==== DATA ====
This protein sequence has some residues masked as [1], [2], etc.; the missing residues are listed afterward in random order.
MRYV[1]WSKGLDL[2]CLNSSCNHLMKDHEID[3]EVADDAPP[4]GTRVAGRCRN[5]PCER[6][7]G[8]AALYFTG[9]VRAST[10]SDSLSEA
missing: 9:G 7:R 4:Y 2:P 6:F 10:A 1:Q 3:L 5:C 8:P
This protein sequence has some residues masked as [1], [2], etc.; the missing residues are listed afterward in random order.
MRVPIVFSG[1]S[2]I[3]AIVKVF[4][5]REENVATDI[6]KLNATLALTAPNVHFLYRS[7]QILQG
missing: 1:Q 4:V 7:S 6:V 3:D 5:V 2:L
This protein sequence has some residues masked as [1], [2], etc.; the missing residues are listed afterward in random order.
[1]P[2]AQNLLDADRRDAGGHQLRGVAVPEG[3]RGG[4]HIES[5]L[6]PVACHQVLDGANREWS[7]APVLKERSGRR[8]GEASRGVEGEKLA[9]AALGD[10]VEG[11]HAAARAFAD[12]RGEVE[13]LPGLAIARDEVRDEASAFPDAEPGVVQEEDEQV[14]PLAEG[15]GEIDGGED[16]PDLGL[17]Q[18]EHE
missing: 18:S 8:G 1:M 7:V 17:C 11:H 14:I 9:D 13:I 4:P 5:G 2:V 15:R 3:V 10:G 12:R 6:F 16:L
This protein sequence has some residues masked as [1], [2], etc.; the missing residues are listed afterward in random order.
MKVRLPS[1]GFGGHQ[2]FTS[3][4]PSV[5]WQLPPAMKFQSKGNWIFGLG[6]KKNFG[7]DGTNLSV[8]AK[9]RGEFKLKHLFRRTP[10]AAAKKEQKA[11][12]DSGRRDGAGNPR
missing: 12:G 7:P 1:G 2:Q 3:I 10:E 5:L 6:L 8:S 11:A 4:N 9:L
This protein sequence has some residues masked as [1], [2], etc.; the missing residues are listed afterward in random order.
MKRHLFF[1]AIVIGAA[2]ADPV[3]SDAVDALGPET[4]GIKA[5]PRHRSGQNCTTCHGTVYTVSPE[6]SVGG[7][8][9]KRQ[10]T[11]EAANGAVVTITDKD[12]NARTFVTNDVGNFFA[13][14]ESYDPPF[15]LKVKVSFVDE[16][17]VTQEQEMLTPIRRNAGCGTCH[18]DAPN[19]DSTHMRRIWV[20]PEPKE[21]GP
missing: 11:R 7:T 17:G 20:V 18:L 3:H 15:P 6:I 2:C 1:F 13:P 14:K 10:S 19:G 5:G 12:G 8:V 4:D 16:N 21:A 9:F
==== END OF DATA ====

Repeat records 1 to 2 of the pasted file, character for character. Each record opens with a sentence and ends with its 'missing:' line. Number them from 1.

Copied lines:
This protein sequence has some residues masked as [1], [2], etc.; the missing residues are listed afterward in random order.
MRYV[1]WSKGLDL[2]CLNSSCNHLMKDHEID[3]EVADDAPP[4]GTRVAGRCRN[5]PCER[6][7]G[8]AALYFTG[9]VRAST[10]SDSLSEA
missing: 9:G 7:R 4:Y 2:P 6:F 10:A 1:Q 3:L 5:C 8:P
This protein sequence has some residues masked as [1], [2], etc.; the missing residues are listed afterward in random order.
MRVPIVFSG[1]S[2]I[3]AIVKVF[4][5]REENVATDI[6]KLNATLALTAPNVHFLYRS[7]QILQG
missing: 1:Q 4:V 7:S 6:V 3:D 5:V 2:L